Folklore makes ‘Uncle’ Monk Estill (d 1835) a compelling character. The whole Boonesborough milieu conveys a certain romanticism; it’s a tribute to
Kentucky storytellers that Monk’s achievements have survived in the historic record. I have a debt of gratitude to record keepers. I salute individuals and organizations who’ve digitized records and nurtured searchable databases: their efforts inspired me to go into the Library of Congress, the National Archives and King Library at the , to see whether I could do justice to Monk’s character, by piecing together and sifting apart the man’s story. University of Kentucky
I discovered that Monk, slave-named Estill, saved my 4x, great-grandfather’s life in 1782. The primary purpose of this blog is to reach out and hopefully build relationships with his living descendants. Given my work, to eliminate racial profiling and contribute to leadership development among those who’ve historically been on the downside of power – and the discovery of Monk’s profound contribution to my very being – I think myself fortunate in that I can elevate Monk’s story to public awareness.
Monk became the first slave freed in what is now known as
Kentucky. I am highly motivated to discover the freedom papers issued by the heirs of militia captain James Estill (1750-1782), Monk’s slave master. Monk’s character is revealed by two, predominant assertions as to why he was freed. I take it his manumission was for valor. In one of the closing battles of the American Revolution (then called the Battle of Small – or Little – Mountain, now styled Estill’s Defeat), where British-supplied Wyandot warriors attacked Estill’s Station near Boonesborough and were then counter-attacked by a band of self-organized militia, my ancestor, private James Berry (c1752-1822) lay terribly wounded, having taken a musket ball to the thigh. The stout Monk carried Berry – on his back – at least 25 miles to safety. Berry subsequently began a family, which led to my occurrence.
Perhaps an indication of the dominant culture’s proclivity to diminish the character qualities of people of culture, less august historians circulate another rationale for Estill heirs to grant Monk his freedom: the black man’s chicanery.
Monk's ownership had changed, prior to the battle: he'd become booty, held of Native warriors. Caught beyond the stockade at Estill’s Station while male inhabitants pursued a Wyandot band, Monk does convince his captors not to attack the women and children left inside. He undoubtedly saved their lives as well.
It’s this branching interpretation of historical events which led to the scratchpad I call Hard Honesty. On so many matters, contemporary culture operates on assumptions drawn from a narrative that’s been falsified, massaged, or left incomplete. I often stumble upon false narratives that affirm the most damaging cultural conveyances upon race, and I assume you’ll want to know about it.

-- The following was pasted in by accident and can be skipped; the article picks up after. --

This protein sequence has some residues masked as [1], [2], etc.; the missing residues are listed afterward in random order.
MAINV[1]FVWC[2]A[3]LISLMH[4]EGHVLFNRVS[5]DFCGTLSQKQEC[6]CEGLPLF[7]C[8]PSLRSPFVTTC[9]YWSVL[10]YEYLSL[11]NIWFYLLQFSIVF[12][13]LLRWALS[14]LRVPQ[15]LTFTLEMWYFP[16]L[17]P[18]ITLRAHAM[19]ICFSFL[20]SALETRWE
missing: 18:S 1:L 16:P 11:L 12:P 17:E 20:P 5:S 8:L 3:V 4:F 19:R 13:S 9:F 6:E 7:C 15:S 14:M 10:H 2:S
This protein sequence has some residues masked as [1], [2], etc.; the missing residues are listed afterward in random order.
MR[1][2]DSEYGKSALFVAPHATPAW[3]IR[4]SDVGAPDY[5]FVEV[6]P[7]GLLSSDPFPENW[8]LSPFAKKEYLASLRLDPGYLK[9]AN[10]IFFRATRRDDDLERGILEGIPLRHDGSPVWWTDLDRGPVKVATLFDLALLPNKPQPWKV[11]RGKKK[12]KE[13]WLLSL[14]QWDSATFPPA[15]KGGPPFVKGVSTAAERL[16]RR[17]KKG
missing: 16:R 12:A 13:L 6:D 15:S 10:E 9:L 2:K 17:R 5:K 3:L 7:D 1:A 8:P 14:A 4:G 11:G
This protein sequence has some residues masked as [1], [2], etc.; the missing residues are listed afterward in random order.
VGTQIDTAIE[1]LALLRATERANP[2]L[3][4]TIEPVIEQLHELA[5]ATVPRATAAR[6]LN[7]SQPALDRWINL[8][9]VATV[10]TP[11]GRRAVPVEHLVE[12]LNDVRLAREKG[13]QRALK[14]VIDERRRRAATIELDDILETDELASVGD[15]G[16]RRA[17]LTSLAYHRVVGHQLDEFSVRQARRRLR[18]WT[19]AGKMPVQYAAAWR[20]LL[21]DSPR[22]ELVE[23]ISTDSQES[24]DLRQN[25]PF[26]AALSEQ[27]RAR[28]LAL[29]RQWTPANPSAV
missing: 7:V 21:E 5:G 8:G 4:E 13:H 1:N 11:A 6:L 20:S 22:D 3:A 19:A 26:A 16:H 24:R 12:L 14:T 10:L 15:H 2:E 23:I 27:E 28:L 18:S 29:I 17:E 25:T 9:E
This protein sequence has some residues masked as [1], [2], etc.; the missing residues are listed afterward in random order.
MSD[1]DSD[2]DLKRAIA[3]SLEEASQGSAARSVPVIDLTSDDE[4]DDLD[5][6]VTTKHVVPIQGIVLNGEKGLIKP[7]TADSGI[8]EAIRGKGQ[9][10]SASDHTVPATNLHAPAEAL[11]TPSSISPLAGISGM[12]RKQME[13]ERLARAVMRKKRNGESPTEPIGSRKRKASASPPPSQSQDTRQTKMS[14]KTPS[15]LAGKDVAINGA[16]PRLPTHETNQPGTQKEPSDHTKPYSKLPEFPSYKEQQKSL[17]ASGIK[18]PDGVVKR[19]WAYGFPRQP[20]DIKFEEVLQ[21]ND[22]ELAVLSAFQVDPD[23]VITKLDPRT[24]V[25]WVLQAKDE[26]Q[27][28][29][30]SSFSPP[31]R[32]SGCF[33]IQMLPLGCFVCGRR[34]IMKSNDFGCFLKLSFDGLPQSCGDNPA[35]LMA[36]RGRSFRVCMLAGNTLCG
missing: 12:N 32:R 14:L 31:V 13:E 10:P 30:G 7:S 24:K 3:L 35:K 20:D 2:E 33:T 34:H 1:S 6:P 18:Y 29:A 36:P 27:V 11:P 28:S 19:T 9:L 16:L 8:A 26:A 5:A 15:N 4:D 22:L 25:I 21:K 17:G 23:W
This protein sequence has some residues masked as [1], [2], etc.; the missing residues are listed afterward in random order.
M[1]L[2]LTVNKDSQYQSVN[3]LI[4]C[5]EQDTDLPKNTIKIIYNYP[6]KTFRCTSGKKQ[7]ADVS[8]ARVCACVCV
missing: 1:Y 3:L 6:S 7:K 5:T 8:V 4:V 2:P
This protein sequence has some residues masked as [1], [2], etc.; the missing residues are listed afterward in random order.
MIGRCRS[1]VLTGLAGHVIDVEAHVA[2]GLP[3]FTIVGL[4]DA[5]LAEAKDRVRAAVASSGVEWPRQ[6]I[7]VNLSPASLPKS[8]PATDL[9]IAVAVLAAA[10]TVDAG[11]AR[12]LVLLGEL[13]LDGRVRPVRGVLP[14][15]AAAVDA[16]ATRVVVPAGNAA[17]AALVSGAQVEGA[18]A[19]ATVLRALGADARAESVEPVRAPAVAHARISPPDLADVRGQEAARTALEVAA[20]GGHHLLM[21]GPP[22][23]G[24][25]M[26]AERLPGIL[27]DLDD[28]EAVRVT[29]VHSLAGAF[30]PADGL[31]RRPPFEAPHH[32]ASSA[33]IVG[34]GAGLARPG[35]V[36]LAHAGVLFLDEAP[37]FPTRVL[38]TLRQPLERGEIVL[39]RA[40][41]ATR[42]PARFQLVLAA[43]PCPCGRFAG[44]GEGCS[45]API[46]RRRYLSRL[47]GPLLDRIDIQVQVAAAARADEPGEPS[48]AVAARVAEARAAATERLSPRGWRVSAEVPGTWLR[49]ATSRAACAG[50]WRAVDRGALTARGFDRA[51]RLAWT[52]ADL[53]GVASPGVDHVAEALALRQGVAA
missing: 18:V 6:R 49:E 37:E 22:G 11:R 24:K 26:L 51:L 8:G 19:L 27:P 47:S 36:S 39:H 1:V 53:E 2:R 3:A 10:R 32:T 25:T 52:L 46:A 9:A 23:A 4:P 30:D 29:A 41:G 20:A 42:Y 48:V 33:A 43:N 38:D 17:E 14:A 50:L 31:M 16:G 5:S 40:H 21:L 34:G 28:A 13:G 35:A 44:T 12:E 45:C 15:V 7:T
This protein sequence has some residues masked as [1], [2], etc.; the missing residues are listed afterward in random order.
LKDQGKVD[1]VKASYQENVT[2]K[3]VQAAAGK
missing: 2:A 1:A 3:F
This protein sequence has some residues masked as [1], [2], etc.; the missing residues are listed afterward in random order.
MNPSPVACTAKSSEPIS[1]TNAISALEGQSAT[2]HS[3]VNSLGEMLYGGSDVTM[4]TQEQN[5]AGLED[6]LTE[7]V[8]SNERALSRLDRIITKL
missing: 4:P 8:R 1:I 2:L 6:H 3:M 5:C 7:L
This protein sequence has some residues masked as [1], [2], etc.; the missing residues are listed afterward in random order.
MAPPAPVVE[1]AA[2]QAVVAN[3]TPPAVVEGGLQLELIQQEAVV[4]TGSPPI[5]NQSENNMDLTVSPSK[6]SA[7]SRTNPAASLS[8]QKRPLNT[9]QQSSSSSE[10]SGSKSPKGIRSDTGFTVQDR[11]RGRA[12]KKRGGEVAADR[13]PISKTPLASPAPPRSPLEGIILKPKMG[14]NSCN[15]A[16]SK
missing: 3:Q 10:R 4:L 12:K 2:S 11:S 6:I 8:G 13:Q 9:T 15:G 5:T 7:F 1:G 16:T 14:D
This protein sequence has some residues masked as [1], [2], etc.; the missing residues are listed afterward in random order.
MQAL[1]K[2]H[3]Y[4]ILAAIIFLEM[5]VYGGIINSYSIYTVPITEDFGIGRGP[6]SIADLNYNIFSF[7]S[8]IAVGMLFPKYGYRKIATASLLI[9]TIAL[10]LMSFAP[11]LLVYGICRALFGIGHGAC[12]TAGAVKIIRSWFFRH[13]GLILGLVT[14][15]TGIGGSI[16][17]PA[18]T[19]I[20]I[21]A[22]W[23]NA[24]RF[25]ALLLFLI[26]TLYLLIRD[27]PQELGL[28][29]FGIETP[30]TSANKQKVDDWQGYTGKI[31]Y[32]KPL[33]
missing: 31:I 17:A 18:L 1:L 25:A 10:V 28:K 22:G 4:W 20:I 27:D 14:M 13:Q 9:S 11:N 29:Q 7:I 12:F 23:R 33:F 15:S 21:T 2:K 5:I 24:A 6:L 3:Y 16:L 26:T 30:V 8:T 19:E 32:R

It’s what Monk did with his freedom that astounds me. Suddenly invested in his isolated, beleaguered wilderness community in a new way, he contributed to the group’s well-being. Monk unveiled his ability to produce gunpowder, a tremendously scare resource as revolutionaries back in civilization kept hold of their supplies to wage war with colonial power.
As I’ve grown closer to it, I understand Monk’s story to be not so much about what white folks did for him. His choices illuminate what an oppressed person can do for others.
Understanding the institution of slavery perhaps more intimately than the general population, I’m often astounded by the moral leadership that arises in civil rights workers who wend their way through ongoing legacy of racial injustice. I’ve found a theme. By extending our humanity to those who’ve been oppressed, the dominant culture is likely to reap unexpected rewards. Seeking the civil rights of others is actually an expression of self-interest.
An examination of Monk Estill’s life is an opportunity to reflect on valor. An understanding of how aspiring men at Boonesborough collaboratively pursued liberty puts a dent in
America’s precepts about ‘self-reliance.’ These forays into the historical record are designed to interfere with your assumptions about history. I’ll honor Monk’s memory by sharing how race has colored our thinking … to the detriment of oppressors as well as the oppressed.
Anyone with information regarding the extraordinary Monk Estill is requested to leave a message at (503) 395-0001.Roger David Hardesty